First, buccaneers, from the French word boucanier, were pirates who were stationed in the Caribbean. They consisted mostly of runaways, fugitives, and seamen who deserted their crew. These pirates often hunted wild boar and oxen on the islands of Haiti, Hispaniola, and Dominican Republic. They smoked their hunt on a barbeque grill, also known as a boucan, which they learned from the Arawak Indians. When the Spanish tried to dispose of them, they decided to raid Spanish ships and towns (Cindy Vallar 1). By the 17th century, a buccaneer meant a French or English pirate or privateer who operated in the West Indies preying on the Spanish. A buccaneer was much like a corsair who had bases in the Caribbean.
Second, corsairs, derived from the French word la course, meaning privateer, were pirates and privateers who operated in the Mediterranean (Konstam 11). Instead of goods, these pirates looked for people to capture to sell into slavery or hold for ransom (Cindy Vallar 1). They attacked ships for their religion, country, and goods. The Barbary corsairs, a famous corsair group, were privateers hired to attack Christian shipping lanes. Famous pirates of that group were the Barbarossa Brothers (Red Beard) and Dragut Reis. Also, the Maltese Corsairs were the Christian opposition to the Muslim threat. However, these men turned corrupt and became "full-fledged pirates, with no interest in religion ideals" (Wilczyński 1).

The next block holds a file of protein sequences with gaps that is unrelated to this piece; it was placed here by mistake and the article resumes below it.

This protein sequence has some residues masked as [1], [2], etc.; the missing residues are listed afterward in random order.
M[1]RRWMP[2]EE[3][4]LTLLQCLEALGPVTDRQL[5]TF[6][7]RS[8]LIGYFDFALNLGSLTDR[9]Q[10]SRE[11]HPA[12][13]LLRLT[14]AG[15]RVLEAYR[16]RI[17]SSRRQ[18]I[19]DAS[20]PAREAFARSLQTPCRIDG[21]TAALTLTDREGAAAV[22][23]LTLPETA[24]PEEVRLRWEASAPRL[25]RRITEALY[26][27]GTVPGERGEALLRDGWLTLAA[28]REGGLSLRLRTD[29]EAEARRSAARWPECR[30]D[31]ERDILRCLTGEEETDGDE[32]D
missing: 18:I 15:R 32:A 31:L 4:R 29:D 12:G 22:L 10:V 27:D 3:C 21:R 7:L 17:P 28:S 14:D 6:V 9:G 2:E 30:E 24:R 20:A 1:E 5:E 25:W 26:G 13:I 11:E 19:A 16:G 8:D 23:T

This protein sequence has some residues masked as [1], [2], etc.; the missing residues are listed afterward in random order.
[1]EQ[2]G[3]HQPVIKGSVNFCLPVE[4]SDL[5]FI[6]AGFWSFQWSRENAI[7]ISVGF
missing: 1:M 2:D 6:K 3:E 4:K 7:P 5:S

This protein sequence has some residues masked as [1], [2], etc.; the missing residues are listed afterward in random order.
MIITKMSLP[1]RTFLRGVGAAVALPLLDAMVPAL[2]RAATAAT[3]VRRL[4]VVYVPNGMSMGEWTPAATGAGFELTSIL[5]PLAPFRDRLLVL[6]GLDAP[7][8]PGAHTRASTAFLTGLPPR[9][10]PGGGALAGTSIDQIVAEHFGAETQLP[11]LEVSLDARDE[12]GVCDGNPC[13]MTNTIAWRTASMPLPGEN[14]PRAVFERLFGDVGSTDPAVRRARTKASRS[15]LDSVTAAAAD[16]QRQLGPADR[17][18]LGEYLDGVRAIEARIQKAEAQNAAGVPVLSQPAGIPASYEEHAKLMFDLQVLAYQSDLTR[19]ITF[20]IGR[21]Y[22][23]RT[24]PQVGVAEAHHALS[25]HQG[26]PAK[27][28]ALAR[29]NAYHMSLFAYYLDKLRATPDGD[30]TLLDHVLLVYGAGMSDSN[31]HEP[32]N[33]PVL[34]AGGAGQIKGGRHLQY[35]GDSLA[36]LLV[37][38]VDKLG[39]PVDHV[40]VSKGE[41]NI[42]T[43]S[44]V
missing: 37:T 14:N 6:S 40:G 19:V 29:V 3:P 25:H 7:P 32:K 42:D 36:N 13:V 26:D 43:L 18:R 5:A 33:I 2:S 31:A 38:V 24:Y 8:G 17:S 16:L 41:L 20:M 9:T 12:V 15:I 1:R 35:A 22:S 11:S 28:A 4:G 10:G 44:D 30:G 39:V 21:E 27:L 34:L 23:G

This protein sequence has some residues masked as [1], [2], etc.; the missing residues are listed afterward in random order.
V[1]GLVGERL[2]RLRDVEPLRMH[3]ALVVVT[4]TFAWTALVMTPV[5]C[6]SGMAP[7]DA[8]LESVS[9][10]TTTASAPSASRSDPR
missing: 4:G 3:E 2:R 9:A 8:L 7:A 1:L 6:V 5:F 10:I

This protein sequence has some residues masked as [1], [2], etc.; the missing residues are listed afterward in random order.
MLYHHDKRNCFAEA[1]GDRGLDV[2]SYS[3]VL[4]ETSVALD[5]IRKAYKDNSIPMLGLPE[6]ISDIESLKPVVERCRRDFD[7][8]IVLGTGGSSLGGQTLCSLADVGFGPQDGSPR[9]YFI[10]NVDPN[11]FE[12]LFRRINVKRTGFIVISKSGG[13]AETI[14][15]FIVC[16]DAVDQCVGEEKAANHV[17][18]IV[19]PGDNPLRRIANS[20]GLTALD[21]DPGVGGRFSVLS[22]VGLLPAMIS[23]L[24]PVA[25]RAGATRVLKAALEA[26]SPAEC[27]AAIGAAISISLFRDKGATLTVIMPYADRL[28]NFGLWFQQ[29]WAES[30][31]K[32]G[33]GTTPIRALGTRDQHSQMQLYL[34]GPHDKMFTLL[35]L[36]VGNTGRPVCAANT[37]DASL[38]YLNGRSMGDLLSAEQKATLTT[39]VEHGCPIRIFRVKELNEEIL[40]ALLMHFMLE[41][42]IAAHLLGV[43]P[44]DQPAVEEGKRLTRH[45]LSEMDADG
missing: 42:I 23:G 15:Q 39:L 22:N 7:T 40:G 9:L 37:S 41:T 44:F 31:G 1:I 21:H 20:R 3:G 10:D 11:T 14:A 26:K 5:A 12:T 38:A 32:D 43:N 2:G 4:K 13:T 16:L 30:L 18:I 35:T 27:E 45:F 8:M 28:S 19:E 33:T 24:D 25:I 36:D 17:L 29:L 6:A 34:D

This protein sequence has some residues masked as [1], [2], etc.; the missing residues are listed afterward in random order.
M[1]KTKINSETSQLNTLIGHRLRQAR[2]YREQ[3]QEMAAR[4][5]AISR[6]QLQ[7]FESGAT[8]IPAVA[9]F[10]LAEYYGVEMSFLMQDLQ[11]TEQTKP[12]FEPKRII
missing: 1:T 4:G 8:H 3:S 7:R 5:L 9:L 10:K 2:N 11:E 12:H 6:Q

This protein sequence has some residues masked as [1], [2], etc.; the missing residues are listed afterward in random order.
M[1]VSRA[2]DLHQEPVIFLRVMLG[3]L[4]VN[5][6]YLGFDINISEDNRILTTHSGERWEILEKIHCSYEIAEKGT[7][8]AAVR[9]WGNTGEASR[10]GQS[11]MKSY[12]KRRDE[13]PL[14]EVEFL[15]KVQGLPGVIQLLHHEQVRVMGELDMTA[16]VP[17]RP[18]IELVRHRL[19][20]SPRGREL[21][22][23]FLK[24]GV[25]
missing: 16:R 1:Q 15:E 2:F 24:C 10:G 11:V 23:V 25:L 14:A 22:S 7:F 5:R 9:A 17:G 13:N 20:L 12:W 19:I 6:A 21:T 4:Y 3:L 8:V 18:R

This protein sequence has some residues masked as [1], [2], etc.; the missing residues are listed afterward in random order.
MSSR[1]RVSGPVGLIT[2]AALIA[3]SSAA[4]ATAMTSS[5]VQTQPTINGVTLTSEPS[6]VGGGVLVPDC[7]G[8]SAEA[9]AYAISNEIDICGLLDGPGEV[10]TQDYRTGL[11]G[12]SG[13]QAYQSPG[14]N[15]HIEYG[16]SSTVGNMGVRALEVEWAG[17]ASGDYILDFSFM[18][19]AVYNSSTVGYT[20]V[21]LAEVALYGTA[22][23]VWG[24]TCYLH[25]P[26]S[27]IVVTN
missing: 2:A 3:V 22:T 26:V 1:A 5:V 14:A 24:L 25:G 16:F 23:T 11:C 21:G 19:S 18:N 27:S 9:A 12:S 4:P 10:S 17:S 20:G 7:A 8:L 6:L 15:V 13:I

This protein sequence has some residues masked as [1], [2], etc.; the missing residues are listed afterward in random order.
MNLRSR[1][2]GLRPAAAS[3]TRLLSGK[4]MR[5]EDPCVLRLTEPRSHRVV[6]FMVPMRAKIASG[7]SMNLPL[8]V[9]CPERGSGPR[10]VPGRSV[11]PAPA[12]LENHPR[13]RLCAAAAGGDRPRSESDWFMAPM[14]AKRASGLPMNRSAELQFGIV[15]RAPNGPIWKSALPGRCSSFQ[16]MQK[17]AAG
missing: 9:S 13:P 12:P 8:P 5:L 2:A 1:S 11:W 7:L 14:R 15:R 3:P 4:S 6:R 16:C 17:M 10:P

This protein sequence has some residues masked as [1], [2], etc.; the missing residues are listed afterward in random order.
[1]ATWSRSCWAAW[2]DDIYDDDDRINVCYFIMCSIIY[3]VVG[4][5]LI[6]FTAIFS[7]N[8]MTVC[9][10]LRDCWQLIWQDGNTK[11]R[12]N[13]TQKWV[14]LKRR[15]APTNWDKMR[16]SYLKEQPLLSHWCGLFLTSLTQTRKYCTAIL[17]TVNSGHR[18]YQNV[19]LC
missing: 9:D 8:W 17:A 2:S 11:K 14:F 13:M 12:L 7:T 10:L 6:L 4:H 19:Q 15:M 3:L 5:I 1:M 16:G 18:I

Lastly, privateers were pirates under a government contract who could legally attack enemy ships during wartime. This contract was called the Letter of Marque, and meant that while the government gave them a safe haven and a license to attack, the issuer would also receive a share of the earnings (Konstam 10). This was an inexpensive way (by keeping away from the costs of maintaining and creating a navy) to harass and weaken the enemy. A privateer could not be charged with piracy with a letter of marque, and if captured, they had to prove in front of an Admiralty Court "that their plunder was legal game" (Wilczyński 1). However, privateers often turned to piracy in times of peace.
In conclusion, there were three main types of pirates: buccaneers, corsairs, and privateers. Buccaneers were the Spanish-hunting meat-grillers, the corsairs were the pirates and privateers of the Mediterranean who fought for religion, and privateers were the pirates who were hired by the government. The difference between the three could mean the outcome of the pirate's life when captured.
Konstam, Angus. The History of Pirates. New York: The Lyons Press, 1999.
Vallar, Cindy When is a Pirate not a Pirate?. Online. 6 Feb 2006.
Wilczynski, Krzysztof Types of Pirates: A Buccaneer. Online. 6 Feb 2006.
Wilczynski, Krzysztof Types of Pirates: A Corsair. Online. 6 Feb 2006.
Wilczynski, Krzysztof Types of Pirates: A Privateer. Online. 6 Feb 2006.